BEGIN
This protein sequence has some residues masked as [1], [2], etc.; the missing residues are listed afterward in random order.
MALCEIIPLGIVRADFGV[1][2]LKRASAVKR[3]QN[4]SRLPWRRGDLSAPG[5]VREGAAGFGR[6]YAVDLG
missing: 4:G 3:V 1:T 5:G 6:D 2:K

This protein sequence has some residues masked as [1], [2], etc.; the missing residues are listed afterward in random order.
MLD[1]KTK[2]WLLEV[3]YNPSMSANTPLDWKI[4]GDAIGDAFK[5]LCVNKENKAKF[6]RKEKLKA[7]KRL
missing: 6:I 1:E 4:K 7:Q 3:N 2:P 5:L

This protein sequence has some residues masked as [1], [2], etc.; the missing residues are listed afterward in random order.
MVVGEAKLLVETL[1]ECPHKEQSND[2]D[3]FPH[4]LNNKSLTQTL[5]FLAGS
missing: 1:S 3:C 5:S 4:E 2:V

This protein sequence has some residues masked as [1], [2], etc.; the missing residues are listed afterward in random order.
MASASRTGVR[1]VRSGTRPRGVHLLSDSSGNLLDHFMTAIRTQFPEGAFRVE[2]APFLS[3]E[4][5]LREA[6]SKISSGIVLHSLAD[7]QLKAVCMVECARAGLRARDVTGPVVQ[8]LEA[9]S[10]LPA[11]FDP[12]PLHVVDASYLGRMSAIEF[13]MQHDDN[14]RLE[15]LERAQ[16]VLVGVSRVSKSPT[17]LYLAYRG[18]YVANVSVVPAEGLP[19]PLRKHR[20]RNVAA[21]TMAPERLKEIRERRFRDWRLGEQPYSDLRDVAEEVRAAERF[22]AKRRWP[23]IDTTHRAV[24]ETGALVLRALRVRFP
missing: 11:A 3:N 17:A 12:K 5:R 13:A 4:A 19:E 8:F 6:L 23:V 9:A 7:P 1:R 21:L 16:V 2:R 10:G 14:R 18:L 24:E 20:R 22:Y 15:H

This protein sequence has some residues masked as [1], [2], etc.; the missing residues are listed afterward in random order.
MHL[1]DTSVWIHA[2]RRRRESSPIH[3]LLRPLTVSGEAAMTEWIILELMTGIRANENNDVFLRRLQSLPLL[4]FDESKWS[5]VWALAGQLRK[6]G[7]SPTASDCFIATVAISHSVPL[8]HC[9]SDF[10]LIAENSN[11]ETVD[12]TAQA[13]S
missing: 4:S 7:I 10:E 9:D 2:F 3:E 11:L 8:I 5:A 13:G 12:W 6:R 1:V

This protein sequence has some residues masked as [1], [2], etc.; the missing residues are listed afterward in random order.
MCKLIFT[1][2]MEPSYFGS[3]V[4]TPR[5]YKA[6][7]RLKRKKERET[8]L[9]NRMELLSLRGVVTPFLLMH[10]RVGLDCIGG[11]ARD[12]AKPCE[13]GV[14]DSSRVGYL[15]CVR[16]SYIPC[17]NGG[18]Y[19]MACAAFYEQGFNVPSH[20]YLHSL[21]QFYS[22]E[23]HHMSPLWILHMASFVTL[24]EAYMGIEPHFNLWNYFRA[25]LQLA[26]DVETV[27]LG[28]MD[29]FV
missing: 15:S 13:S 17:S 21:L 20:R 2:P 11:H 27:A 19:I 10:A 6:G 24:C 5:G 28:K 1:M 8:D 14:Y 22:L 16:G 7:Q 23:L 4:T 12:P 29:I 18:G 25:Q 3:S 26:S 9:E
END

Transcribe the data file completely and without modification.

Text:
This protein sequence has some residues masked as [1], [2], etc.; the missing residues are listed afterward in random order.
MALCEIIPLGIVRADFGV[1][2]LKRASAVKR[3]QN[4]SRLPWRRGDLSAPG[5]VREGAAGFGR[6]YAVDLG
missing: 4:G 3:V 1:T 5:G 6:D 2:K

This protein sequence has some residues masked as [1], [2], etc.; the missing residues are listed afterward in random order.
MLD[1]KTK[2]WLLEV[3]YNPSMSANTPLDWKI[4]GDAIGDAFK[5]LCVNKENKAKF[6]RKEKLKA[7]KRL
missing: 6:I 1:E 4:K 7:Q 3:N 2:P 5:L

This protein sequence has some residues masked as [1], [2], etc.; the missing residues are listed afterward in random order.
MVVGEAKLLVETL[1]ECPHKEQSND[2]D[3]FPH[4]LNNKSLTQTL[5]FLAGS
missing: 1:S 3:C 5:S 4:E 2:V

This protein sequence has some residues masked as [1], [2], etc.; the missing residues are listed afterward in random order.
MASASRTGVR[1]VRSGTRPRGVHLLSDSSGNLLDHFMTAIRTQFPEGAFRVE[2]APFLS[3]E[4][5]LREA[6]SKISSGIVLHSLAD[7]QLKAVCMVECARAGLRARDVTGPVVQ[8]LEA[9]S[10]LPA[11]FDP[12]PLHVVDASYLGRMSAIEF[13]MQHDDN[14]RLE[15]LERAQ[16]VLVGVSRVSKSPT[17]LYLAYRG[18]YVANVSVVPAEGLP[19]PLRKHR[20]RNVAA[21]TMAPERLKEIRERRFRDWRLGEQPYSDLRDVAEEVRAAERF[22]AKRRWP[23]IDTTHRAV[24]ETGALVLRALRVRFP
missing: 11:A 3:N 17:A 12:K 5:R 13:A 4:A 19:E 8:F 6:L 23:V 9:A 7:P 1:R 21:L 16:V 2:R 10:G 14:R 18:L 24:E 20:R 22:Y 15:H

This protein sequence has some residues masked as [1], [2], etc.; the missing residues are listed afterward in random order.
MHL[1]DTSVWIHA[2]RRRRESSPIH[3]LLRPLTVSGEAAMTEWIILELMTGIRANENNDVFLRRLQSLPLL[4]FDESKWS[5]VWALAGQLRK[6]G[7]SPTASDCFIATVAISHSVPL[8]HC[9]SDF[10]LIAENSN[11]ETVD[12]TAQA[13]S
missing: 4:S 7:I 10:E 9:D 2:F 3:E 11:L 8:I 5:A 13:G 12:W 6:R 1:V

This protein sequence has some residues masked as [1], [2], etc.; the missing residues are listed afterward in random order.
MCKLIFT[1][2]MEPSYFGS[3]V[4]TPR[5]YKA[6][7]RLKRKKERET[8]L[9]NRMELLSLRGVVTPFLLMH[10]RVGLDCIGG[11]ARD[12]AKPCE[13]GV[14]DSSRVGYL[15]CVR[16]SYIPC[17]NGG[18]Y[19]MACAAFYEQGFNVPSH[20]YLHSL[21]QFYS[22]E[23]HHMSPLWILHMASFVTL[24]EAYMGIEPHFNLWNYFRA[25]LQLA[26]DVETV[27]LG[28]MD[29]FV
missing: 15:S 13:S 17:S 21:L 20:R 2:P 11:H 27:A 19:I 10:A 6:G 24:C 5:G 28:K 1:M 8:D 14:Y 22:L 16:G 7:Q 23:L 4:T 12:P 29:I 18:G 25:Q 3:S 26:S 9:E